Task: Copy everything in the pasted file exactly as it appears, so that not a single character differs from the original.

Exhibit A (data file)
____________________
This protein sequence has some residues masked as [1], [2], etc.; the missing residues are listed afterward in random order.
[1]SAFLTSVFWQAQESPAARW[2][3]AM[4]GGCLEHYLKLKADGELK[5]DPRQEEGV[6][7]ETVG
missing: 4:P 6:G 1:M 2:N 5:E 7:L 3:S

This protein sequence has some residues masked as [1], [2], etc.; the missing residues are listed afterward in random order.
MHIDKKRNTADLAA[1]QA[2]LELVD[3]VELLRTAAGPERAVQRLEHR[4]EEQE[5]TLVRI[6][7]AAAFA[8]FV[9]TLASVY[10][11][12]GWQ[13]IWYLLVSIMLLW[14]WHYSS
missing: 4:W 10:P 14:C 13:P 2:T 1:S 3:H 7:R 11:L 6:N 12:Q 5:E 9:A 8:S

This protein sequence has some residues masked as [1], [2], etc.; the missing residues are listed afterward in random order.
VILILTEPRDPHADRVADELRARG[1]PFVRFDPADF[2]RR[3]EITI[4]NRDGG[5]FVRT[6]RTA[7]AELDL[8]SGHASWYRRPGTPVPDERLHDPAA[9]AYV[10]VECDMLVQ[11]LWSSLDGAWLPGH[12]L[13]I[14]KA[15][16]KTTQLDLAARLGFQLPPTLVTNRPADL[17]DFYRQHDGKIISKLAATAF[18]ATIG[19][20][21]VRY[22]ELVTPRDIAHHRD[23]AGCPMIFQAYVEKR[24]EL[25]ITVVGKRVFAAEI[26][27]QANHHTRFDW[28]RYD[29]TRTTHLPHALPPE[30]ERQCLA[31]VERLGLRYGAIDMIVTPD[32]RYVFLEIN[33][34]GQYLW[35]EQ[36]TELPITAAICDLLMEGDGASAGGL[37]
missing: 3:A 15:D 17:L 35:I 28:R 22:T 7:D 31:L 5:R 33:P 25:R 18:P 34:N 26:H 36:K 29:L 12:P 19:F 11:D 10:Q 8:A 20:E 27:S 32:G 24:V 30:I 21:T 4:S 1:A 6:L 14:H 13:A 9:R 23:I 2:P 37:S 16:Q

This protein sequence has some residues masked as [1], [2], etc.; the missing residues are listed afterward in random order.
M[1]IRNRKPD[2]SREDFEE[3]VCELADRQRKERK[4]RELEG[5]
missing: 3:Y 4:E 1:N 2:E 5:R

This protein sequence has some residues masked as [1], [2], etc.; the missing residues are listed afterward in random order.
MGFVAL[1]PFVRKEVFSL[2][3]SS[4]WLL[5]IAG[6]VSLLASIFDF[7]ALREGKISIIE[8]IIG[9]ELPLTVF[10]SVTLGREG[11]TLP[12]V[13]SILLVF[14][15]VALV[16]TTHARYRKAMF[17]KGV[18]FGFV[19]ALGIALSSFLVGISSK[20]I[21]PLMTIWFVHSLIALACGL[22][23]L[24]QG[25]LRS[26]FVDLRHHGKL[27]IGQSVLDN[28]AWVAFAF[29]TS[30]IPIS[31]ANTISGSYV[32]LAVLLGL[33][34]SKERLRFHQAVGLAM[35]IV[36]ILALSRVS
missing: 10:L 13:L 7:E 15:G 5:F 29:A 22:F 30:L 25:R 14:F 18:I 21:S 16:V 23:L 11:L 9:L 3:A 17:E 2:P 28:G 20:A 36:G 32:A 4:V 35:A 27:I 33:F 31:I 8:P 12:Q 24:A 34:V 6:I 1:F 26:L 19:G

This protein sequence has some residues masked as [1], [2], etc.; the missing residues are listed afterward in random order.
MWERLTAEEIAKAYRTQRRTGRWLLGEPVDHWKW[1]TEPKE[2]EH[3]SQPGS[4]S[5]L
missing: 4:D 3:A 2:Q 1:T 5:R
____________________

This protein sequence has some residues masked as [1], [2], etc.; the missing residues are listed afterward in random order.
[1]SAFLTSVFWQAQESPAARW[2][3]AM[4]GGCLEHYLKLKADGELK[5]DPRQEEGV[6][7]ETVG
missing: 4:P 6:G 1:M 2:N 5:E 7:L 3:S

This protein sequence has some residues masked as [1], [2], etc.; the missing residues are listed afterward in random order.
MHIDKKRNTADLAA[1]QA[2]LELVD[3]VELLRTAAGPERAVQRLEHR[4]EEQE[5]TLVRI[6][7]AAAFA[8]FV[9]TLASVY[10][11][12]GWQ[13]IWYLLVSIMLLW[14]WHYSS
missing: 4:W 10:P 14:C 13:P 2:T 1:S 3:H 7:R 11:L 6:N 12:Q 5:E 9:A 8:S

This protein sequence has some residues masked as [1], [2], etc.; the missing residues are listed afterward in random order.
VILILTEPRDPHADRVADELRARG[1]PFVRFDPADF[2]RR[3]EITI[4]NRDGG[5]FVRT[6]RTA[7]AELDL[8]SGHASWYRRPGTPVPDERLHDPAA[9]AYV[10]VECDMLVQ[11]LWSSLDGAWLPGH[12]L[13]I[14]KA[15][16]KTTQLDLAARLGFQLPPTLVTNRPADL[17]DFYRQHDGKIISKLAATAF[18]ATIG[19][20][21]VRY[22]ELVTPRDIAHHRD[23]AGCPMIFQAYVEKR[24]EL[25]ITVVGKRVFAAEI[26][27]QANHHTRFDW[28]RYD[29]TRTTHLPHALPPE[30]ERQCLA[31]VERLGLRYGAIDMIVTPD[32]RYVFLEIN[33][34]GQYLW[35]EQ[36]TELPITAAICDLLMEGDGASAGGL[37]
missing: 3:A 15:D 17:L 35:I 28:R 22:T 7:D 31:L 5:R 33:P 25:R 18:P 34:N 26:H 36:K 29:L 12:P 19:F 11:D 10:Q 8:A 20:E 27:S 32:G 24:V 30:I 21:T 4:S 1:A 6:L 14:H 13:A 9:R 23:I 2:P 37:S 16:Q

This protein sequence has some residues masked as [1], [2], etc.; the missing residues are listed afterward in random order.
M[1]IRNRKPD[2]SREDFEE[3]VCELADRQRKERK[4]RELEG[5]
missing: 3:Y 4:E 1:N 2:E 5:R

This protein sequence has some residues masked as [1], [2], etc.; the missing residues are listed afterward in random order.
MGFVAL[1]PFVRKEVFSL[2][3]SS[4]WLL[5]IAG[6]VSLLASIFDF[7]ALREGKISIIE[8]IIG[9]ELPLTVF[10]SVTLGREG[11]TLP[12]V[13]SILLVF[14][15]VALV[16]TTHARYRKAMF[17]KGV[18]FGFV[19]ALGIALSSFLVGISSK[20]I[21]PLMTIWFVHSLIALACGL[22][23]L[24]QG[25]LRS[26]FVDLRHHGKL[27]IGQSVLDN[28]AWVAFAF[29]TS[30]IPIS[31]ANTISGSYV[32]LAVLLGL[33][34]SKERLRFHQAVGLAM[35]IV[36]ILALSRVS
missing: 10:L 13:L 7:E 15:G 5:F 29:A 22:F 30:L 25:R 14:F 18:I 21:S 16:V 23:L 11:L 9:L 3:A 17:E 2:P 28:G 20:A 36:G 32:A 4:V 35:A 27:I 33:F 31:I 8:P 12:Q 24:A 34:V 6:I 1:F 26:L 19:G

This protein sequence has some residues masked as [1], [2], etc.; the missing residues are listed afterward in random order.
MWERLTAEEIAKAYRTQRRTGRWLLGEPVDHWKW[1]TEPKE[2]EH[3]SQPGS[4]S[5]L
missing: 4:D 3:A 2:Q 1:T 5:R